How is human embodiment transformed in an age of algorithms? How do post-cinematic media technologies such as AI, VR, and robotics target and re-shape our bodies? Post-Cinematic Bodies grapples with these questions by attending both to mundane devices—such as smartphones, networked exercise machines, and smart watches and other wearables equipped with heartrate sensors—as well as to new media artworks that rework such equipment to reveal to us the ways that our fleshly existences are increasingly up for grabs. Through an equally philosophical and interpretive analysis, the book aims to develop a new aesthetics of embodied experience that is attuned to a new age of predictive technology and metabolic capitalism.
We have long been feeling how the type of embodied identification suggested by the Hollywood classics was in a process of dissolution. Thanks to a sophisticated mediation between the phenomenology of perception and theories of digital media, Shane Denson provides us with concepts and a first understanding of this transition and its far-reaching existential consequences.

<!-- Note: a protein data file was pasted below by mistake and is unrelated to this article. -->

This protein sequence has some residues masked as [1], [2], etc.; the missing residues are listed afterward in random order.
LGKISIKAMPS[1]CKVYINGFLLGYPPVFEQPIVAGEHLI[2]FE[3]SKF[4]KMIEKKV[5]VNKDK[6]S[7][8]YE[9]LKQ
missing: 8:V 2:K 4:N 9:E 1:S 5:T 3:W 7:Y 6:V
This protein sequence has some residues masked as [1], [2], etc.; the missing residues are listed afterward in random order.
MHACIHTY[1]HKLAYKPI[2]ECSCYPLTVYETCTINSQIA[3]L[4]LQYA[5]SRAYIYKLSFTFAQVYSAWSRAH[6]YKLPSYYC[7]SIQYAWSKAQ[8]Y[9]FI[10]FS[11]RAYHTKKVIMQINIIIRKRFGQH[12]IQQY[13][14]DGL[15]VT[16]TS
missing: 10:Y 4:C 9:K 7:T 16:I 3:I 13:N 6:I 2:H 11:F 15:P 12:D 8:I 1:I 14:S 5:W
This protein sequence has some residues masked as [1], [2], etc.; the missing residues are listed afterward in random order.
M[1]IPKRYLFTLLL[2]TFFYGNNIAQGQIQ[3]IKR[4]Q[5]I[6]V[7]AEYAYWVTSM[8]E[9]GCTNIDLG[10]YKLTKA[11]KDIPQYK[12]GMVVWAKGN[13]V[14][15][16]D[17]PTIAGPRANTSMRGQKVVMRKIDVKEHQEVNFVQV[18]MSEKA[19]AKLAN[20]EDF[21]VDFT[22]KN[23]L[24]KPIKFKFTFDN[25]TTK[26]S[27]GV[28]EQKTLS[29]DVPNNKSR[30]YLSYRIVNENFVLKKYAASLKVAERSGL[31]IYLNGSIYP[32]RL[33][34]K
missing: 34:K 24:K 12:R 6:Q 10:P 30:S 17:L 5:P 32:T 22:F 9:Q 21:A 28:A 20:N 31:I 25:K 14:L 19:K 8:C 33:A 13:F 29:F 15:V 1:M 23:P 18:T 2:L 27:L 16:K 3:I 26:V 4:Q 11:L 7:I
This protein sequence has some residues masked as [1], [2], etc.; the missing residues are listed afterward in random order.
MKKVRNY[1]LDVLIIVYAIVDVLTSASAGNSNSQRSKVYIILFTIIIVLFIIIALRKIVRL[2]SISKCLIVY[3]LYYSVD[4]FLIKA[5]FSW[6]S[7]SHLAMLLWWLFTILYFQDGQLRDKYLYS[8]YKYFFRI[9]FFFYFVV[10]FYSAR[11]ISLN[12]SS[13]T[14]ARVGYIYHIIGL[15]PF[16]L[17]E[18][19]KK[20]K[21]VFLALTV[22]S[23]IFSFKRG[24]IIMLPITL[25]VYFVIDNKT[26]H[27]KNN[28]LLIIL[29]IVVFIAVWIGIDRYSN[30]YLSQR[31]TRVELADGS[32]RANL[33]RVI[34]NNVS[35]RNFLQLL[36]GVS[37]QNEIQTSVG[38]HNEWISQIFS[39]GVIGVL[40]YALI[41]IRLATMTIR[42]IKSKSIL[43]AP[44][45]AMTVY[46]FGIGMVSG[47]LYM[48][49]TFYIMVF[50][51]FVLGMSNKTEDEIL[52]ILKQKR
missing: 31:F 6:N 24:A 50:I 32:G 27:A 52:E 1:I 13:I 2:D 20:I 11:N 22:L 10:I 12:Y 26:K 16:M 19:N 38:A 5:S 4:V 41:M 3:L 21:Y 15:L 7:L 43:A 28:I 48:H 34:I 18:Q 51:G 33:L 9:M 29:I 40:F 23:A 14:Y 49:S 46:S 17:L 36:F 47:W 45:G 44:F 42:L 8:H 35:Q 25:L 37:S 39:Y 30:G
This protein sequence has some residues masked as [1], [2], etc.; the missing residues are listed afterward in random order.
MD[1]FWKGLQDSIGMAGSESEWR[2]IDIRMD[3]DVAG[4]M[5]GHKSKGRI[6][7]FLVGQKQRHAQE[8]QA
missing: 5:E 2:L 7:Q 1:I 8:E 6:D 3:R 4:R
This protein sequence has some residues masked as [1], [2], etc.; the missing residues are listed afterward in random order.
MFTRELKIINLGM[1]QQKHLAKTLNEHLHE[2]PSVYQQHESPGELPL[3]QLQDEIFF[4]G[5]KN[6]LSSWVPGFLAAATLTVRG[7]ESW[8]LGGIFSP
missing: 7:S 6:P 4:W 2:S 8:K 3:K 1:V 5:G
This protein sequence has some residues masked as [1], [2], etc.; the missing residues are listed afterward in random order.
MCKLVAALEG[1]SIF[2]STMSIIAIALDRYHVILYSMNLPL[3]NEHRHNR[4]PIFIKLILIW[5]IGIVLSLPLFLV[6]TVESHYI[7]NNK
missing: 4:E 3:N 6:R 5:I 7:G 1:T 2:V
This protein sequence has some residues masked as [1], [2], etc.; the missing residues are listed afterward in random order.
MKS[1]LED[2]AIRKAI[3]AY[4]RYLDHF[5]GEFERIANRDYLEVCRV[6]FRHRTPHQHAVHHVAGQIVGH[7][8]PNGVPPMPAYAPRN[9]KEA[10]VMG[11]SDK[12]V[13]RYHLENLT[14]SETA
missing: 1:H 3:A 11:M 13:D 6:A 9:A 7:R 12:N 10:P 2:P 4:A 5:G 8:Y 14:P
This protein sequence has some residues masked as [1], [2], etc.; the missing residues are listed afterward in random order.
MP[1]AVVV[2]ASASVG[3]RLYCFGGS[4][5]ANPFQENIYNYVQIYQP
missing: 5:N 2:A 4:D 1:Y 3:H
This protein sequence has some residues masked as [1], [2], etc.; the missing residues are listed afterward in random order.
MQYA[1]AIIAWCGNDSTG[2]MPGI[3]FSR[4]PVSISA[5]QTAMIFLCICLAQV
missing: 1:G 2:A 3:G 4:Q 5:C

—Hans Ulrich Gumbrecht, Stanford University
What if digital media changed not only traditional forms of communication, but also our very bodies, because of the way they address us? In this brilliant study, Shane Denson suggests that, from a phenomenological perspective, our bodies are always at the forefront of our mediation with the world; digital media involve our sensorium in an unprecedented way and this commitment represents their true “revolution.” A myriad of examples, including screens in gyms aimed at enhancing our exercises, are proof of this. Philosophically dense, analytically sharp, this book unearths what lies beneath our digital experiences.
—Francesco Casetti, Yale University
Refusing both the perfunctory valorization of the body as site of resistive potentiality and the diametric reflex to dismiss theories of embodiment as exercises in the foreclosure of criticality, Shane Denson advances a rigorous theory of mediated corporeality within the metabolic life of post-cinema, with profound implications for the politics of (counter-)capture across microtemporalities and planetary scales.
—Rizvana Bradley, University of California, Berkeley